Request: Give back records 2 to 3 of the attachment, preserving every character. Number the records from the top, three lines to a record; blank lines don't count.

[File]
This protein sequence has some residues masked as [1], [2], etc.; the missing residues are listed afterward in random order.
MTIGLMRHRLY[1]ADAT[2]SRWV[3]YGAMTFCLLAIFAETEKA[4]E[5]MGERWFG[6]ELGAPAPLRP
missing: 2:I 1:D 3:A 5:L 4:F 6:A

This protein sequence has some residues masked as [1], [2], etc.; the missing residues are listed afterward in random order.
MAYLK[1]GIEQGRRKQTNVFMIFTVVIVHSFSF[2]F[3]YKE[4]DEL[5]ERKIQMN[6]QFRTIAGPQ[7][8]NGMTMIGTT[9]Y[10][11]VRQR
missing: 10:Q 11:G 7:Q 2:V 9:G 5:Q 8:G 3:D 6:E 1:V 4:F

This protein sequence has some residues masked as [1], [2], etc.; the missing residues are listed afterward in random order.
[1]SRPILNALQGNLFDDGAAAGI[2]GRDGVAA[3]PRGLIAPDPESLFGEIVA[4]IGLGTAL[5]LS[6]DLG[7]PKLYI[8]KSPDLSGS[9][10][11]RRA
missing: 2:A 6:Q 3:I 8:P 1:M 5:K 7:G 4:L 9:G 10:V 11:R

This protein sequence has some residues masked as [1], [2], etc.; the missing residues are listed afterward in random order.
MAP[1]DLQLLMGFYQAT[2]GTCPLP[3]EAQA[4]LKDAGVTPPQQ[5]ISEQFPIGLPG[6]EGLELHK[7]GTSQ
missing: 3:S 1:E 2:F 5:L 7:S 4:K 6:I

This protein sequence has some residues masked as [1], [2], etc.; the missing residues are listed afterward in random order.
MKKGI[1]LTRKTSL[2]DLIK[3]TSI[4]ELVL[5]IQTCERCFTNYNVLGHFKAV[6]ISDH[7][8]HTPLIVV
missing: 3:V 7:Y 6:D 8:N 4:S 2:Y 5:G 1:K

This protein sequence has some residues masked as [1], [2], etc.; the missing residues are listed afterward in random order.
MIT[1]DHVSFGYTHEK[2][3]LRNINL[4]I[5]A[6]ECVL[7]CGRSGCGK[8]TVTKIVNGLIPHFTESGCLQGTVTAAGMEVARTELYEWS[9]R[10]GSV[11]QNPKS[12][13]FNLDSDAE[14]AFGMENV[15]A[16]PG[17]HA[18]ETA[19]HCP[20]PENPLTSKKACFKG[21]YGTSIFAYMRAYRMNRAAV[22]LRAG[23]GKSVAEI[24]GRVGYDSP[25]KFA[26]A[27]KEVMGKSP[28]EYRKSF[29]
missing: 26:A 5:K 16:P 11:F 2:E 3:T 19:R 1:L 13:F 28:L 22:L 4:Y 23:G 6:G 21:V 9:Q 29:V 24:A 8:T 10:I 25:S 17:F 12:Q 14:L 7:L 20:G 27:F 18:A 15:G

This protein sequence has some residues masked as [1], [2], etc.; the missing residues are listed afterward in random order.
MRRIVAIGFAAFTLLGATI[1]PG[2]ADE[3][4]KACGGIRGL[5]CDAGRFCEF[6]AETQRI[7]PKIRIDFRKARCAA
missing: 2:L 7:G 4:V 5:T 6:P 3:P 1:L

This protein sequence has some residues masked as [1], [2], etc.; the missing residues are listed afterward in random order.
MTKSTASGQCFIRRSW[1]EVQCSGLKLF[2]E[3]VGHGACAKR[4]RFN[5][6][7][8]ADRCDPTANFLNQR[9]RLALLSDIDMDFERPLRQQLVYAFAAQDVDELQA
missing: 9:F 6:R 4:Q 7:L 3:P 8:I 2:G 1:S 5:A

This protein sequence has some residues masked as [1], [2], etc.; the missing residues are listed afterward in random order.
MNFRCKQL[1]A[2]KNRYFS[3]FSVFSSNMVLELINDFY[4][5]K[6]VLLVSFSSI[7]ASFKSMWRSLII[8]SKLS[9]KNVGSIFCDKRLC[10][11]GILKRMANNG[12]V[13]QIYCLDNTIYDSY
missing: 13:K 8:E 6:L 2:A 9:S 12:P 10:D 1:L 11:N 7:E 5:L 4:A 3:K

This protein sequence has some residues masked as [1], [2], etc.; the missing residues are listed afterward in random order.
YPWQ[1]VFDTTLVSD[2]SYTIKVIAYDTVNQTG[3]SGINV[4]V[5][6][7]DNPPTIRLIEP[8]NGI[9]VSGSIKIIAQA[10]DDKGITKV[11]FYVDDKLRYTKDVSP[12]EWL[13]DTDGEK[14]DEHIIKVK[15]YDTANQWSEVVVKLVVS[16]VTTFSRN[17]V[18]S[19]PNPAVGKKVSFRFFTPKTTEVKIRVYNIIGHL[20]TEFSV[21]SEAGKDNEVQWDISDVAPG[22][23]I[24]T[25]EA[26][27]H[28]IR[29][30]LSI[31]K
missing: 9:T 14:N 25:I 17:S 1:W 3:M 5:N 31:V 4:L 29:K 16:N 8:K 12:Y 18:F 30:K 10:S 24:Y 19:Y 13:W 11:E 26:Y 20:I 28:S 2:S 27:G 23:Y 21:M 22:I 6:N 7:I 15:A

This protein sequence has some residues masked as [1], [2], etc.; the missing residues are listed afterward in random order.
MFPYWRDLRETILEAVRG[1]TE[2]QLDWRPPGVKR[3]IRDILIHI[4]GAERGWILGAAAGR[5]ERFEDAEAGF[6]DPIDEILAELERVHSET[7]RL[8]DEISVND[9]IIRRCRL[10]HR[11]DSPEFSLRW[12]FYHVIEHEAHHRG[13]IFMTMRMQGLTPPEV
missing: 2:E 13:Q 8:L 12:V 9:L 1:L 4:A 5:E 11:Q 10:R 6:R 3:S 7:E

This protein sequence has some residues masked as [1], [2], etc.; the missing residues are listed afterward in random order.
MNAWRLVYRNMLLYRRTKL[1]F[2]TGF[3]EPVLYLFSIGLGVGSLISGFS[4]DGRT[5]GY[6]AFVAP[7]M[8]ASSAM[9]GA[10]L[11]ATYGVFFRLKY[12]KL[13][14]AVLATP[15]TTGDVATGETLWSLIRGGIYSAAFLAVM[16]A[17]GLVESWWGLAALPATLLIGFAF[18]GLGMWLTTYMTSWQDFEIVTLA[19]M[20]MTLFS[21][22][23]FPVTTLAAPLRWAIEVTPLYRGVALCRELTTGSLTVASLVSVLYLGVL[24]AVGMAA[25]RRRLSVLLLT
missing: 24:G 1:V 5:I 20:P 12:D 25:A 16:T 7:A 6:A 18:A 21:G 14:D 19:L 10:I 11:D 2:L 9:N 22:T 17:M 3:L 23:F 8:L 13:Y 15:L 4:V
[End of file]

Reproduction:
This protein sequence has some residues masked as [1], [2], etc.; the missing residues are listed afterward in random order.
MAYLK[1]GIEQGRRKQTNVFMIFTVVIVHSFSF[2]F[3]YKE[4]DEL[5]ERKIQMN[6]QFRTIAGPQ[7][8]NGMTMIGTT[9]Y[10][11]VRQR
missing: 10:Q 11:G 7:Q 2:V 9:G 5:Q 8:G 3:D 6:E 1:V 4:F

This protein sequence has some residues masked as [1], [2], etc.; the missing residues are listed afterward in random order.
[1]SRPILNALQGNLFDDGAAAGI[2]GRDGVAA[3]PRGLIAPDPESLFGEIVA[4]IGLGTAL[5]LS[6]DLG[7]PKLYI[8]KSPDLSGS[9][10][11]RRA
missing: 2:A 6:Q 3:I 8:P 1:M 5:K 7:G 4:L 9:G 10:V 11:R